The Carrion Birds: A Novel
“. . . a lean and mean, modern-day noir western filled with complex characters and situations . . . a candidate for best crime book of 2013.”
Life hasn’t worked out the way Ray Lamar planned.
A widower who has made tragic mistakes in the past, he’s got a few good things going for him: he’s calm, cool, and efficient under pressure, usually with a gun in his hand . . . a useful skill to have when you’re paid to stop people standing in your boss’s way.
But Ray wants to move on with his life and head home to Coronado, New Mexico, to his 12-year-old son, where he can make a new life far from his work of the last ten years:
“He’d decided as soon as Memo had told him about the job that it would be the last he would do. He was going home to Coronado. He was going home to see his son. The money he’d saved would get him through the first few years. He’d need to look for employment after that, perhaps even roughneck in the oilfields again, but until then it would be enough. This last job would help him with anything extra he needed.”
One last job will take him there. One last job. Three magic words that inevitably always seem to end in tragedy and bloodshed. All Ray has to do is steal a rival’s stash of money—simple, easy, clean.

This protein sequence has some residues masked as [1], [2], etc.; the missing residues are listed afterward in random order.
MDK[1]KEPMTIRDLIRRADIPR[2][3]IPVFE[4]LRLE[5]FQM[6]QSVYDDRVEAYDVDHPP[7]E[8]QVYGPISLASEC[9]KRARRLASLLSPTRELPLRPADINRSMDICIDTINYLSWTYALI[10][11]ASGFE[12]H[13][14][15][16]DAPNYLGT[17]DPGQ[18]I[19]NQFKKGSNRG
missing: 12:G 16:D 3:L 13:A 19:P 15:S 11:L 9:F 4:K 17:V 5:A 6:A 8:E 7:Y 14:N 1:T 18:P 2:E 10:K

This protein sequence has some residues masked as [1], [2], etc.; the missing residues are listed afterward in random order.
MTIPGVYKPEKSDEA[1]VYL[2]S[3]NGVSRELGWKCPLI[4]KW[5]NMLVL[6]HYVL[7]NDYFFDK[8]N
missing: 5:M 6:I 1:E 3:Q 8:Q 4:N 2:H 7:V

But Ray knows there’s no such thing as simple, easy, or clean in the violent and bloody world he dwells in, and sure enough, the first day is a claustrophic mess when everything that could go wrong, does exactly that.
A shoot-out with two rivals from a Mexican cartel leaves one dead, murdered in cold-blood, and the other escaping into scrubland darkness. Ray’s partner-in-crime, Jim Sanchez, his boss’s bragging nephew gives chase, returning and claiming to have shot the fleeing man dead. But Ray’s intuition quickly kicks-in, giving him doubts to the younger man’s claims.
Sure enough, Ray soon discovers the shot rival is far from dead. He’s in hospital, critically wounded and guarded by a local cop. Left with no other option, Ray knows he must finish the job of killing the man before he has a chance to talk to the cops.
To add to Ray’s woes, the cartel wants not only answers, but also revenge. Big time revenge.
Short on time and with no one to trust, Ray must come up with a plan or Coronado’s newly-appointed lady sheriff, Edna Kelly, will have a vicious bloodbath on her hands. Worse, Ray’s cousin and ex-sheriff Tom Herrera could also be dragged into it. Years ago, Ray had helped destroy Tom’s career as sheriff, forcing his hand into the killing of a woman Ray believed was somehow involved in his wife’s death.
Can Ray ultimately take the path from perdition to redemption? Or will life deal him another card he wasn’t expecting?
In The Carrion Birds, Mr. Waite masterfully cuts away all fat in this relentlessly hypnotic tale of double-cross and vengeance. He has given us a lean and mean, modern-day noir western filled with complex characters and situations. The hauntingly dark and elegiac writing resonates throughout the book, reminiscent of Cormac McCarthy’s No Country for Old Men. Surely a candidate for best crime book of 2013.